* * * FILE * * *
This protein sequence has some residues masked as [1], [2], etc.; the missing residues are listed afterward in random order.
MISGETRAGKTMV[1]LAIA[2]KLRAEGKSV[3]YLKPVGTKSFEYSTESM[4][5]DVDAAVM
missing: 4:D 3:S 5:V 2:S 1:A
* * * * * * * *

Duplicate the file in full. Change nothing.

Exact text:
This protein sequence has some residues masked as [1], [2], etc.; the missing residues are listed afterward in random order.
MISGETRAGKTMV[1]LAIA[2]KLRAEGKSV[3]YLKPVGTKSFEYSTESM[4][5]DVDAAVM
missing: 4:D 3:S 5:V 2:S 1:A